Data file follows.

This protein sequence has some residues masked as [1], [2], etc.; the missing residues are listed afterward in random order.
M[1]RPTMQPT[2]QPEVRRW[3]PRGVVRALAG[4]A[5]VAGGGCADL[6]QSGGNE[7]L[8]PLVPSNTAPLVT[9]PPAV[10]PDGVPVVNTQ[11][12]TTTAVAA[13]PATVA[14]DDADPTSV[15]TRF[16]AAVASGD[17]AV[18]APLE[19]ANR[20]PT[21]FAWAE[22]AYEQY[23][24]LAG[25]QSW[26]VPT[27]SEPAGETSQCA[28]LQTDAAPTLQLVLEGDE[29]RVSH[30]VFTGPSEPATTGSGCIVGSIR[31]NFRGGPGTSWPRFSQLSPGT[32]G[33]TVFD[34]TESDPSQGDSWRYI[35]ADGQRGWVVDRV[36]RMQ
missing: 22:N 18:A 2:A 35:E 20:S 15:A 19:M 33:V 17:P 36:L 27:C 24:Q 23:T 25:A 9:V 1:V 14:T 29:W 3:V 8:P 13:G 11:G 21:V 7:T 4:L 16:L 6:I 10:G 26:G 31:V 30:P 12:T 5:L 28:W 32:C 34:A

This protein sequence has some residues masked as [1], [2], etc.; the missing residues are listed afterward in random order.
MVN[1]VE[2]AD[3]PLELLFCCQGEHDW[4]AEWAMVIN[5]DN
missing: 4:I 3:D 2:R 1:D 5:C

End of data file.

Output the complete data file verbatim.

This protein sequence has some residues masked as [1], [2], etc.; the missing residues are listed afterward in random order.
M[1]RPTMQPT[2]QPEVRRW[3]PRGVVRALAG[4]A[5]VAGGGCADL[6]QSGGNE[7]L[8]PLVPSNTAPLVT[9]PPAV[10]PDGVPVVNTQ[11][12]TTTAVAA[13]PATVA[14]DDADPTSV[15]TRF[16]AAVASGD[17]AV[18]APLE[19]ANR[20]PT[21]FAWAE[22]AYEQY[23][24]LAG[25]QSW[26]VPT[27]SEPAGETSQCA[28]LQTDAAPTLQLVLEGDE[29]RVSH[30]VFTGPSEPATTGSGCIVGSIR[31]NFRGGPGTSWPRFSQLSPGT[32]G[33]TVFD[34]TESDPSQGDSWRYI[35]ADGQRGWVVDRV[36]RMQ
missing: 22:N 18:A 2:A 35:E 20:S 15:A 19:M 33:V 17:P 36:L 27:C 24:Q 23:T 25:A 9:V 1:V 14:T 29:W 3:V 8:P 13:G 11:G 21:V 7:T 4:L 16:L 6:I 10:G 26:G 31:V 30:P 12:T 5:L 28:W 32:C 34:A

This protein sequence has some residues masked as [1], [2], etc.; the missing residues are listed afterward in random order.
MVN[1]VE[2]AD[3]PLELLFCCQGEHDW[4]AEWAMVIN[5]DN
missing: 4:I 3:D 2:R 1:D 5:C